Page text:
Hearing and vision screening becomes top priority for two Bioscience seniors

Students holding eyeglasses

One out of every 7 children in Butler County are in need of glasses or contact lenses, according to Butler Tech Bioscience Center seniors Cammie Whiles (Edgewood) and Megan Torbeck (Colerain).

Both are part of the Health Tech program at Butler Tech and have teamed up for a Community Awareness project educating the public about vision and hearing issues. At the same time, they are asking for donations of unwanted or used glasses, to be refurbished for those in need.

“We will be donating them to OneSight by LensCrafters,” said Cammie. “Children can get them there and they won’t have to pay anything for their glasses.”

OneSight is a charity partner of Lens Crafters that works both locally and globally. For over 25 years, LensCrafters associates and doctors have worked with OneSight to provide vision care to more than 9 million people in 41 countries.

Cammie and Megan became passionate on the topic of vision and hearing inadequacy after working with children in local schools, last year, as juniors.

“After helping out in schools, with the school nurses, we saw that most kids didn’t understand the importance of getting their vision and hearing checked, “ said Megan. “Also, we found they would become embarrassed or shy if they got the answer wrong during the screening.”

Both Cammie and Megan were trained to perform vision and hearing screenings by the Ohio Department of Health. The training is a requirement, so they feel fortunate to have received it while still in high school.

“We received our training through power points and actual hands-on training,” said Megan.
Through the Health Tech program, they’ve learned the importance of early screenings in children.
“If children don’t get proper eye care, their eye sight will progressively get worse and in some cases, lead to blindness,” said Cammie.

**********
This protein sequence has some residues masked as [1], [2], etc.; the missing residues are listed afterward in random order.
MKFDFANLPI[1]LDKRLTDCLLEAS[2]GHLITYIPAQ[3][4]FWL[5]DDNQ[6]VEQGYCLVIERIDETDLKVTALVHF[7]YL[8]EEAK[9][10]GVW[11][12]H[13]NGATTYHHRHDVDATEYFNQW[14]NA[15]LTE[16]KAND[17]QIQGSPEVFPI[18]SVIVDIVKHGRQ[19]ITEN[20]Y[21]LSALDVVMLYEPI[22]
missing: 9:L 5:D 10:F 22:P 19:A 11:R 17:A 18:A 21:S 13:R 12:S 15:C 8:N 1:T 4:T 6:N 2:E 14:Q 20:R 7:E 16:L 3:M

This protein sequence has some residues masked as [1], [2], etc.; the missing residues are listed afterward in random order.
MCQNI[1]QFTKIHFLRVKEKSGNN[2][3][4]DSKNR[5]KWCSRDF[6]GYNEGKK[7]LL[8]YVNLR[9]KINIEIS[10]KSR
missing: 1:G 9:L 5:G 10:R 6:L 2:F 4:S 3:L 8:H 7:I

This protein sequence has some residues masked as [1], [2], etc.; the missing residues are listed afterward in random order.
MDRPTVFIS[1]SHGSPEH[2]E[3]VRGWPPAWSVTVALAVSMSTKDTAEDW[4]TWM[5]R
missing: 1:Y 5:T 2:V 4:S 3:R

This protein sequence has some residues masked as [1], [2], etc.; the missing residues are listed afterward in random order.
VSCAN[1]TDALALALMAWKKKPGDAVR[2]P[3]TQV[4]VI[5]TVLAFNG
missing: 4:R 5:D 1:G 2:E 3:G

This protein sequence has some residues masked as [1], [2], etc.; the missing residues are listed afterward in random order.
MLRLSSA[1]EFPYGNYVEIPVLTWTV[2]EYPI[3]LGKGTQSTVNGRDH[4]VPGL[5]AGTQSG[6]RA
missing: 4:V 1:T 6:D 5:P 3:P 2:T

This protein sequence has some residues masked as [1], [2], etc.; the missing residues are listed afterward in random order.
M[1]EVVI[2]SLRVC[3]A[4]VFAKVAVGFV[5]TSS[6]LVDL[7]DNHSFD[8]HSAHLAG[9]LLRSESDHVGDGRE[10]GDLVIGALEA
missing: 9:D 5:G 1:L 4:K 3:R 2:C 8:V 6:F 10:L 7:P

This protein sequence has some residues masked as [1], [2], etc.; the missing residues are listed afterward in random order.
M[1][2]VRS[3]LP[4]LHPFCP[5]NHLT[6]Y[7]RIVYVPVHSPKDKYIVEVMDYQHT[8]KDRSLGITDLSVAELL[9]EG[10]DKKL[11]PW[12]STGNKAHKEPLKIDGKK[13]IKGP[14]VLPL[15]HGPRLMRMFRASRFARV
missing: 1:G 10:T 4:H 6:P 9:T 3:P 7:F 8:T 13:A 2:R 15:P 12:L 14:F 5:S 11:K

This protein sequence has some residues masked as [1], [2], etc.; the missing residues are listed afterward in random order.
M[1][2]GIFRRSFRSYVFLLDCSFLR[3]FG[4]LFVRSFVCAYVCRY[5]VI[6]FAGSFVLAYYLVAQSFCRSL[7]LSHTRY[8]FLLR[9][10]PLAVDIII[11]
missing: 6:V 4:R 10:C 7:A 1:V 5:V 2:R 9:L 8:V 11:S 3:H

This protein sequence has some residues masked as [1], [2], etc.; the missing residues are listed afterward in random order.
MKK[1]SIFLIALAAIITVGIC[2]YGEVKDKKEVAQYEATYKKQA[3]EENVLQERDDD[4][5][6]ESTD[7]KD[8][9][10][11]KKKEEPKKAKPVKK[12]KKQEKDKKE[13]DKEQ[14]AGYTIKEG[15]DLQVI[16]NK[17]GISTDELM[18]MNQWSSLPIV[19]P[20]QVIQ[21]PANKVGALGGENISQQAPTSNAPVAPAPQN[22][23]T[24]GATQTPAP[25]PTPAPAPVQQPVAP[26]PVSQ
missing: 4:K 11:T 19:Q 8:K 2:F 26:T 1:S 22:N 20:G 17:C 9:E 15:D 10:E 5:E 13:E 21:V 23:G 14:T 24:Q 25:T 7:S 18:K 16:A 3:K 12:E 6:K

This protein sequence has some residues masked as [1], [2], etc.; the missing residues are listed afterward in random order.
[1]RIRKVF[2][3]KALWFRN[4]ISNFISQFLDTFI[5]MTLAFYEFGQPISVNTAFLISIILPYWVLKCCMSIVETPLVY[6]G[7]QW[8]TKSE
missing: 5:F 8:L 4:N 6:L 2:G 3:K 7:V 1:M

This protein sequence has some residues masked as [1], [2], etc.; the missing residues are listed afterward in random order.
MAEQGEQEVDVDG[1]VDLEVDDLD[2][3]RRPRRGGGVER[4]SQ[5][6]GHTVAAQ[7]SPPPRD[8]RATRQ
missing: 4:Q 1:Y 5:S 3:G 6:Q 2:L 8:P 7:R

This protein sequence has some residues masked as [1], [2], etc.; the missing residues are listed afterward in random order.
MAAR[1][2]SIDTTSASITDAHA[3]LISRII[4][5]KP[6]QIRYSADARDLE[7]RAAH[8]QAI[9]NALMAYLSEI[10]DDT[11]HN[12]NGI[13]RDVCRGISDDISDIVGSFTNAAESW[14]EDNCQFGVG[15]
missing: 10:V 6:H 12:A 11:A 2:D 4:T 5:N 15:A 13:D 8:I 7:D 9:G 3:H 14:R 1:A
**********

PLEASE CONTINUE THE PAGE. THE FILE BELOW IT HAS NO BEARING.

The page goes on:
“We just want them to be able to get the care now that they need, because it will allow them to have a better future, it will make their learning easier, and they can experience life to the fullest,” said Megan.

The pair have taken their passion and Community Awareness project which they entitled “Yes I hear you, No I don’t need glasses!” to competition through Health Occupations Students of America (HOSA). They won first place in their category, at school, and will compete again, in late February.

The goal was to collect 300 pairs of glasses by February 10, 2017. Through the help of their school guidance counselor Laurie Mischell and several home school counselors who she spoke with, so far 235 pairs have been collected.

“We would definitely continue on after this campaign, because we didn’t realize just how many people were in need until we did the research,” said Megan.

Glasses or contacts (still in the packaging) may be dropped off at the Bioscience Center, 8450 Capstone Boulevard, West Chester, Ohio 45069

Cammie and Megan say the best part of their Community Awareness project was simply educating kids while helping improve their health.

“We both find sharing with the younger kids to not only be fun, but it shows improvement in their knowledge,” said Cammie. “That is very rewarding.”